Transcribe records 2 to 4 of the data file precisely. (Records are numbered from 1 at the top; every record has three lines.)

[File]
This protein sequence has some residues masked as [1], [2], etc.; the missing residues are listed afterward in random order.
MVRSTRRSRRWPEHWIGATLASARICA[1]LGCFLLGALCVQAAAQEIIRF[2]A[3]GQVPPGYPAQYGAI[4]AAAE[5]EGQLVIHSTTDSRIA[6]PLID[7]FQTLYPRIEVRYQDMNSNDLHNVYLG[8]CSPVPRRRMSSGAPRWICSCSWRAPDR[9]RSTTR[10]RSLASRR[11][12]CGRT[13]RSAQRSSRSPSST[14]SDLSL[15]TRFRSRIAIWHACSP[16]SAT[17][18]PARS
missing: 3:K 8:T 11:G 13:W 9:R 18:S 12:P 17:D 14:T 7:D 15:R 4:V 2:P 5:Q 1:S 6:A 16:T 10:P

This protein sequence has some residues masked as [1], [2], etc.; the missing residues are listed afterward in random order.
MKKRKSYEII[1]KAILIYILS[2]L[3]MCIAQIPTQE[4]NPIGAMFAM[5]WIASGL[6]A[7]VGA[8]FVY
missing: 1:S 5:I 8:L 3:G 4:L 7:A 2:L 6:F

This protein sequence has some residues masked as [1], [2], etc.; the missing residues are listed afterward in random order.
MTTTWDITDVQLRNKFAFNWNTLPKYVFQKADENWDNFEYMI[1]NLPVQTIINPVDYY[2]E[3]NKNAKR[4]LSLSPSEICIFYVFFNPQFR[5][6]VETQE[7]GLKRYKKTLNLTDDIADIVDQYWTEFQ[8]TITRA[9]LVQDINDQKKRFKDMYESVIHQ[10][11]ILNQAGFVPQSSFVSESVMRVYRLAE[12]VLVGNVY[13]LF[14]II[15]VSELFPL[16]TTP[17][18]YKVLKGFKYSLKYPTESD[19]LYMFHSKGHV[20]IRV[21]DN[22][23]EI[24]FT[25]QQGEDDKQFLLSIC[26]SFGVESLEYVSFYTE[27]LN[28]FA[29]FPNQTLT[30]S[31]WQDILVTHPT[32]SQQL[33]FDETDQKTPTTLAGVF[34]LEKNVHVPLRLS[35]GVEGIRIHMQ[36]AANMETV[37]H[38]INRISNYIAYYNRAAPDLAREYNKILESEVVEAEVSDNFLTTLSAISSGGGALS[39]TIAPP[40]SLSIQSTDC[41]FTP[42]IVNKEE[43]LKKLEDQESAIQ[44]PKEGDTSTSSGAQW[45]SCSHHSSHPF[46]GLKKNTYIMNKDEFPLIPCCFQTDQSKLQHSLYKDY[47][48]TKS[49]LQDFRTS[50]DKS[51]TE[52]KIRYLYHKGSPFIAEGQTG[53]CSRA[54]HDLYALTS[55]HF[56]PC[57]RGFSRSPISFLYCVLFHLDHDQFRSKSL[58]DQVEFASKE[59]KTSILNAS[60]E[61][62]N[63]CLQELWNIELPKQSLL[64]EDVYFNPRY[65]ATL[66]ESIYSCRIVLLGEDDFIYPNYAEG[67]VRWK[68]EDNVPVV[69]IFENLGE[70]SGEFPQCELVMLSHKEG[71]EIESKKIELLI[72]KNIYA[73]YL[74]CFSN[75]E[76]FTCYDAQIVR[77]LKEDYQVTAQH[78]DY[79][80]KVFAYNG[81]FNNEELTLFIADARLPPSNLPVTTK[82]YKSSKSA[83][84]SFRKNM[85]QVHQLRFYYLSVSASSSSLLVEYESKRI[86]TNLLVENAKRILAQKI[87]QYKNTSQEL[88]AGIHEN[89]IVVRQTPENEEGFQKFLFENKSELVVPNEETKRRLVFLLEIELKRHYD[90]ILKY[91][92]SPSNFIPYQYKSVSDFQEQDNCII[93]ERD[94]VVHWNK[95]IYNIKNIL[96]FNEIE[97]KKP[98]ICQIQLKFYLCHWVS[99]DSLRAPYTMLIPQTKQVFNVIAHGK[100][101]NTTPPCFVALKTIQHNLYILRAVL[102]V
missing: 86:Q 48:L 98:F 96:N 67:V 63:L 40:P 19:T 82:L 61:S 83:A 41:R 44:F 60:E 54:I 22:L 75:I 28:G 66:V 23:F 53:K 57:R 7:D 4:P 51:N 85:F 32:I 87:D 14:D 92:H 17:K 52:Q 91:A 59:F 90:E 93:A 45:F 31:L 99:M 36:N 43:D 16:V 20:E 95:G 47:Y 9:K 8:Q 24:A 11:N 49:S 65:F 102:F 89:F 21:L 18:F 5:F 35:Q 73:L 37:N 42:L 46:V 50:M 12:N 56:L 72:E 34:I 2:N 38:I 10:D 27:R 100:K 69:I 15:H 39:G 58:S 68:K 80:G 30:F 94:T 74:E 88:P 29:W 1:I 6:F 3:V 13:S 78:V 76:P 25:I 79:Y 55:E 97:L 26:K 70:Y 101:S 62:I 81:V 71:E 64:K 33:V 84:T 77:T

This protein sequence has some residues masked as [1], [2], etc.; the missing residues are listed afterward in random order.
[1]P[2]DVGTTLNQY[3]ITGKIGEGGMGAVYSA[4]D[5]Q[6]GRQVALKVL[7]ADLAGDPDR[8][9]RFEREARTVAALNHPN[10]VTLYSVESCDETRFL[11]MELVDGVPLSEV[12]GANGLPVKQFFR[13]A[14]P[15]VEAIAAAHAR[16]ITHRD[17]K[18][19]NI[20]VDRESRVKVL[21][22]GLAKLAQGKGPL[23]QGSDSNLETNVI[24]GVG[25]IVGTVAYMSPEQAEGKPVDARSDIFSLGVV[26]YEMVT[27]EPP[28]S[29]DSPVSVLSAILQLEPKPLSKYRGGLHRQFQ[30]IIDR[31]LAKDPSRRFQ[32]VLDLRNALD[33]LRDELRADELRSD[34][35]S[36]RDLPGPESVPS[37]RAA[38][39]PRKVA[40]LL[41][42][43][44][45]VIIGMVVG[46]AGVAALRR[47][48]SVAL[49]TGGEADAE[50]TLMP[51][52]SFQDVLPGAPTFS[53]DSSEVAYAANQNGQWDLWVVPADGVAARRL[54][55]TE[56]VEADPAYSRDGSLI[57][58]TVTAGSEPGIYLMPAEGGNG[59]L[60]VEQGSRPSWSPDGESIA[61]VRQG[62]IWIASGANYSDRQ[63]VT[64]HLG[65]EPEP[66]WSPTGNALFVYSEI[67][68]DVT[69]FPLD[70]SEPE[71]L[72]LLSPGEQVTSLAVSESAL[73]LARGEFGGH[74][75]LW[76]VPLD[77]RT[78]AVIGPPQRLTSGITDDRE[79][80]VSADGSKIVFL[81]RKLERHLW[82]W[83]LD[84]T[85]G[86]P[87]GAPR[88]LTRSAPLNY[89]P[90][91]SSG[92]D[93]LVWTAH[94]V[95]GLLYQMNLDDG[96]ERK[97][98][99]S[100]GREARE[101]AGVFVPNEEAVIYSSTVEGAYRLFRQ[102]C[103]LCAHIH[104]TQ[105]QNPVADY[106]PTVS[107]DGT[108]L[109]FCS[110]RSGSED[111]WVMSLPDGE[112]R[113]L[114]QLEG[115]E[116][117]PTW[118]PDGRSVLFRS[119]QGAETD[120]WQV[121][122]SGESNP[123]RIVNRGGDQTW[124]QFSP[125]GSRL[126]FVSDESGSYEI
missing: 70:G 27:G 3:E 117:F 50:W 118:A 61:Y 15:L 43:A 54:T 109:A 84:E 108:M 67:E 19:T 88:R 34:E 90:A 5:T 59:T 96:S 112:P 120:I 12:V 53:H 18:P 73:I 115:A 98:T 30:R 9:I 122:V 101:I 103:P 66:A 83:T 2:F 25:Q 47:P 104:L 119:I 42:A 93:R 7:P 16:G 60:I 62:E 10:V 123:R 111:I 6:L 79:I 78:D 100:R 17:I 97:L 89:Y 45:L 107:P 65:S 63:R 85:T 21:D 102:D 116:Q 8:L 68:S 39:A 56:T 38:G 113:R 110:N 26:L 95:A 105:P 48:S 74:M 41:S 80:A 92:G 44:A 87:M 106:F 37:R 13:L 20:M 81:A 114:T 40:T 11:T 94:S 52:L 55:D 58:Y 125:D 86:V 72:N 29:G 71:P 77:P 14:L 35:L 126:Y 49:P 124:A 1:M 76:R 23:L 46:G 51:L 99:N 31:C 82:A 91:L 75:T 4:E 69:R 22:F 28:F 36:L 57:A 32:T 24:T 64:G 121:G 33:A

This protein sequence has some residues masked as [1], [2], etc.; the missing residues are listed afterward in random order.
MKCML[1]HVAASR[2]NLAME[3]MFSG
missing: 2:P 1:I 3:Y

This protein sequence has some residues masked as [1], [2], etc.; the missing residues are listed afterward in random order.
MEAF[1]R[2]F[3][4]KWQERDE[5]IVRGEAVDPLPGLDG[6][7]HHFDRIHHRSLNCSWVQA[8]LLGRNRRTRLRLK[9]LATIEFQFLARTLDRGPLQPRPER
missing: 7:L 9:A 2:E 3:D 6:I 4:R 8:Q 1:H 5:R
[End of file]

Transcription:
This protein sequence has some residues masked as [1], [2], etc.; the missing residues are listed afterward in random order.
MKKRKSYEII[1]KAILIYILS[2]L[3]MCIAQIPTQE[4]NPIGAMFAM[5]WIASGL[6]A[7]VGA[8]FVY
missing: 1:S 5:I 8:L 3:G 4:L 7:A 2:L 6:F

This protein sequence has some residues masked as [1], [2], etc.; the missing residues are listed afterward in random order.
MTTTWDITDVQLRNKFAFNWNTLPKYVFQKADENWDNFEYMI[1]NLPVQTIINPVDYY[2]E[3]NKNAKR[4]LSLSPSEICIFYVFFNPQFR[5][6]VETQE[7]GLKRYKKTLNLTDDIADIVDQYWTEFQ[8]TITRA[9]LVQDINDQKKRFKDMYESVIHQ[10][11]ILNQAGFVPQSSFVSESVMRVYRLAE[12]VLVGNVY[13]LF[14]II[15]VSELFPL[16]TTP[17][18]YKVLKGFKYSLKYPTESD[19]LYMFHSKGHV[20]IRV[21]DN[22][23]EI[24]FT[25]QQGEDDKQFLLSIC[26]SFGVESLEYVSFYTE[27]LN[28]FA[29]FPNQTLT[30]S[31]WQDILVTHPT[32]SQQL[33]FDETDQKTPTTLAGVF[34]LEKNVHVPLRLS[35]GVEGIRIHMQ[36]AANMETV[37]H[38]INRISNYIAYYNRAAPDLAREYNKILESEVVEAEVSDNFLTTLSAISSGGGALS[39]TIAPP[40]SLSIQSTDC[41]FTP[42]IVNKEE[43]LKKLEDQESAIQ[44]PKEGDTSTSSGAQW[45]SCSHHSSHPF[46]GLKKNTYIMNKDEFPLIPCCFQTDQSKLQHSLYKDY[47][48]TKS[49]LQDFRTS[50]DKS[51]TE[52]KIRYLYHKGSPFIAEGQTG[53]CSRA[54]HDLYALTS[55]HF[56]PC[57]RGFSRSPISFLYCVLFHLDHDQFRSKSL[58]DQVEFASKE[59]KTSILNAS[60]E[61][62]N[63]CLQELWNIELPKQSLL[64]EDVYFNPRY[65]ATL[66]ESIYSCRIVLLGEDDFIYPNYAEG[67]VRWK[68]EDNVPVV[69]IFENLGE[70]SGEFPQCELVMLSHKEG[71]EIESKKIELLI[72]KNIYA[73]YL[74]CFSN[75]E[76]FTCYDAQIVR[77]LKEDYQVTAQH[78]DY[79][80]KVFAYNG[81]FNNEELTLFIADARLPPSNLPVTTK[82]YKSSKSA[83][84]SFRKNM[85]QVHQLRFYYLSVSASSSSLLVEYESKRI[86]TNLLVENAKRILAQKI[87]QYKNTSQEL[88]AGIHEN[89]IVVRQTPENEEGFQKFLFENKSELVVPNEETKRRLVFLLEIELKRHYD[90]ILKY[91][92]SPSNFIPYQYKSVSDFQEQDNCII[93]ERD[94]VVHWNK[95]IYNIKNIL[96]FNEIE[97]KKP[98]ICQIQLKFYLCHWVS[99]DSLRAPYTMLIPQTKQVFNVIAHGK[100][101]NTTPPCFVALKTIQHNLYILRAVL[102]V
missing: 86:Q 48:L 98:F 96:N 67:V 63:L 40:P 19:T 82:L 61:S 83:A 41:R 44:F 60:E 54:I 22:L 75:I 28:G 66:V 23:F 53:K 57:R 7:D 4:P 51:N 85:F 32:I 87:D 14:D 92:H 17:K 52:Q 91:A 59:F 90:E 93:A 45:F 31:L 99:M 36:N 43:D 16:V 20:E 95:G 47:Y 9:K 8:Q 24:A 11:N 49:S 65:F 102:F 89:F 21:L 18:F 5:F 35:Q 73:L 37:N 42:L 46:V 50:M 12:N 56:L 72:E 34:I 2:N 38:I 10:D 27:R 100:K 69:I 15:H 39:G 58:S 68:K 80:G 30:F 94:T 74:E 88:P 29:W 1:I 6:F 3:V 13:S 78:V 76:P 25:I 79:Y 55:E 97:L 26:K 70:Y 101:S 62:I 81:V 71:E 64:K 33:V 84:T 77:T

This protein sequence has some residues masked as [1], [2], etc.; the missing residues are listed afterward in random order.
[1]P[2]DVGTTLNQY[3]ITGKIGEGGMGAVYSA[4]D[5]Q[6]GRQVALKVL[7]ADLAGDPDR[8][9]RFEREARTVAALNHPN[10]VTLYSVESCDETRFL[11]MELVDGVPLSEV[12]GANGLPVKQFFR[13]A[14]P[15]VEAIAAAHAR[16]ITHRD[17]K[18][19]NI[20]VDRESRVKVL[21][22]GLAKLAQGKGPL[23]QGSDSNLETNVI[24]GVG[25]IVGTVAYMSPEQAEGKPVDARSDIFSLGVV[26]YEMVT[27]EPP[28]S[29]DSPVSVLSAILQLEPKPLSKYRGGLHRQFQ[30]IIDR[31]LAKDPSRRFQ[32]VLDLRNALD[33]LRDELRADELRSD[34][35]S[36]RDLPGPESVPS[37]RAA[38][39]PRKVA[40]LL[41][42][43][44][45]VIIGMVVG[46]AGVAALRR[47][48]SVAL[49]TGGEADAE[50]TLMP[51][52]SFQDVLPGAPTFS[53]DSSEVAYAANQNGQWDLWVVPADGVAARRL[54][55]TE[56]VEADPAYSRDGSLI[57][58]TVTAGSEPGIYLMPAEGGNG[59]L[60]VEQGSRPSWSPDGESIA[61]VRQG[62]IWIASGANYSDRQ[63]VT[64]HLG[65]EPEP[66]WSPTGNALFVYSEI[67][68]DVT[69]FPLD[70]SEPE[71]L[72]LLSPGEQVTSLAVSESAL[73]LARGEFGGH[74][75]LW[76]VPLD[77]RT[78]AVIGPPQRLTSGITDDRE[79][80]VSADGSKIVFL[81]RKLERHLW[82]W[83]LD[84]T[85]G[86]P[87]GAPR[88]LTRSAPLNY[89]P[90][91]SSG[92]D[93]LVWTAH[94]V[95]GLLYQMNLDDG[96]ERK[97][98][99]S[100]GREARE[101]AGVFVPNEEAVIYSSTVEGAYRLFRQ[102]C[103]LCAHIH[104]TQ[105]QNPVADY[106]PTVS[107]DGT[108]L[109]FCS[110]RSGSED[111]WVMSLPDGE[112]R[113]L[114]QLEG[115]E[116][117]PTW[118]PDGRSVLFRS[119]QGAETD[120]WQV[121][122]SGESNP[123]RIVNRGGDQTW[124]QFSP[125]GSRL[126]FVSDESGSYEI
missing: 70:G 27:G 3:E 117:F 50:W 118:A 61:Y 15:L 43:A 54:T 109:A 84:E 108:M 67:E 19:T 88:R 34:E 90:A 5:T 59:T 96:S 112:P 120:I 12:V 53:H 18:P 73:I 115:A 98:T 30:R 9:I 122:V 101:I 103:P 66:A 83:T 2:F 25:Q 47:P 104:L 119:I 42:A 93:R 7:P 16:G 60:I 62:E 10:V 123:R 111:I 6:L 79:I 78:D 100:R 17:I 97:L 89:Y 45:L 107:P 65:S 63:R 85:T 21:D 102:D 116:Q 8:L 68:S 39:A 56:T 38:G 113:R 110:N 26:L 95:A 105:P 48:S 74:M 41:S 80:A 92:G 44:A 87:M 106:F 37:R 13:L 20:M 81:A 114:T 40:T 11:T 94:S 52:L 55:D 58:Y 125:D 86:V 72:N 29:G 71:P 77:P 14:L 35:L 126:Y 49:P 124:A 1:M 76:R 23:L 46:G 51:L 99:N 31:C 82:A 91:L 75:T 4:E 69:R 22:F 28:F 36:L 57:A 32:T 24:T 64:G 121:G 33:A